Low-Cal Cocktails: Didn't We Used to Just Call Those Shots?
Margaritas are supposed to signify the pinnacle of lazy summer good-timing, but bartenders say drinkers are increasingly worrying about the cocktail's caloric content.
Weighing in at more than 700 calories, the traditional tequila concoction's become a favorite bogeyman for women's magazines and nutritionists, who point out a margarita made from a mix is no healthier than a hefty slice of cherry chocolate cheesecake. They usually don't dare to suggest equivalents for two margaritas, which would account for about two-thirds of the suggested daily caloric intake for a 40-year old woman.
So what might a lady on a diet do? She could stick to cocktails made from fresh ingredients or sip water instead of booze. Or, she might indulge in the latest and most American of fads: The low-calorie cocktail.
Low-cal cocktails -- which are apparently popular with imbibers of both genders -- have this summer made their way from health blogs to legitimate bars. Former Top Chef contestant and Truvia spokesman Sam Talbot is busily pitching a 150-calorie blueberry mojito, while the Southwestern restaurant chain Z'Tejas claims it's shaved 500 calories off a margarita: Their "skinny margarita," sweetened with agave, will debut later this month.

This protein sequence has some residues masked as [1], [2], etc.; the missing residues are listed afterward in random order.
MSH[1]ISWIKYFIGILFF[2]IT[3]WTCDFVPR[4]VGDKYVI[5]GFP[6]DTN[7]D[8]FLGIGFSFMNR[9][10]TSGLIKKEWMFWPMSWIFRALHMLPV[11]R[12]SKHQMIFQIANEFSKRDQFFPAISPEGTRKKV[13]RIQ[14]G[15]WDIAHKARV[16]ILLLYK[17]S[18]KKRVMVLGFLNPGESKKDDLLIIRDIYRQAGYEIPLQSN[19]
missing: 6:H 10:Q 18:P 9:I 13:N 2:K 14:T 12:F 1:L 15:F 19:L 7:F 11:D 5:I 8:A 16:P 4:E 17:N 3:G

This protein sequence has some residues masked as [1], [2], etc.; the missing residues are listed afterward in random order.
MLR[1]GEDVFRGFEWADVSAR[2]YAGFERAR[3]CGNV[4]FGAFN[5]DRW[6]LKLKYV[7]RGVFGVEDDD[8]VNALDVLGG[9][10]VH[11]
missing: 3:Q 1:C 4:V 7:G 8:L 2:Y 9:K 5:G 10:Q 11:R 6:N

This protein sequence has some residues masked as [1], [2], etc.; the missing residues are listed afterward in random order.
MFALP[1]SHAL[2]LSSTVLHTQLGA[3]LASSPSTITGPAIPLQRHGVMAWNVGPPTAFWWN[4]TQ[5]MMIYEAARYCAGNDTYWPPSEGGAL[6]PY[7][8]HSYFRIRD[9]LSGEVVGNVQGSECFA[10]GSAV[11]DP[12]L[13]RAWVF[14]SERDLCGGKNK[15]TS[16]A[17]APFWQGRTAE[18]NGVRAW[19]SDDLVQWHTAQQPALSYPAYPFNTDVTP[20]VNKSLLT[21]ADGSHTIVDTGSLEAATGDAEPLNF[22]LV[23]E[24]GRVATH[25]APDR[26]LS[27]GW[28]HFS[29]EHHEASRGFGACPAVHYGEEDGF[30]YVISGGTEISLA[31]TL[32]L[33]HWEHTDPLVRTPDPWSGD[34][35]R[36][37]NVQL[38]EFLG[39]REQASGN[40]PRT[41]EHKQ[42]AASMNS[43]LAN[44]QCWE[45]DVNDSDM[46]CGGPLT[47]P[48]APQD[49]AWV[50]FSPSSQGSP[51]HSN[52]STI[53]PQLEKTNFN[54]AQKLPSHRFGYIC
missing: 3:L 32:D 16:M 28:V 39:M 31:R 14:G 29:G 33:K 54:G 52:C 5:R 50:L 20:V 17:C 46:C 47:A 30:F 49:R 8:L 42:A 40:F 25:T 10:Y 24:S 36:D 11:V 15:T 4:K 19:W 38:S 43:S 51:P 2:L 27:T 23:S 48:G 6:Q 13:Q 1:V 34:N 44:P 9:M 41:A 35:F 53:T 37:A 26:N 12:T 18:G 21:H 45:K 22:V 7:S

According to Z'Tejas spokesperson Deborah Topcik, beer lovers aren't the only drinkers seeking slimmed-down alternatives to their favorite beverages.
"Customers were asking our bartenders for different options," Topcik says.
Topcik says Z'Tejas, which has four Texas locations, can't take credit (or blame) for mainstreaming diet margaritas. Earlier this year, Kona Grill introduced a 115-calorie "sukini marg."
"We're at that time when we're evaluating everything in our lives," Topcik says solemnly. "People are looking at calories."
Even, it seems, when they're lying by the pool and listening to Jimmy Buffet. With margaritas having officially joined the sun, grilled food and runaway parade horses on the list of summer health hazards, it's probably no wonder some folks need a stiff drink.
Get the Food & Drink Newsletter
Our weekly guide to Dallas dining includes food news and reviews, as well as dining events and interviews with chefs and restaurant owners.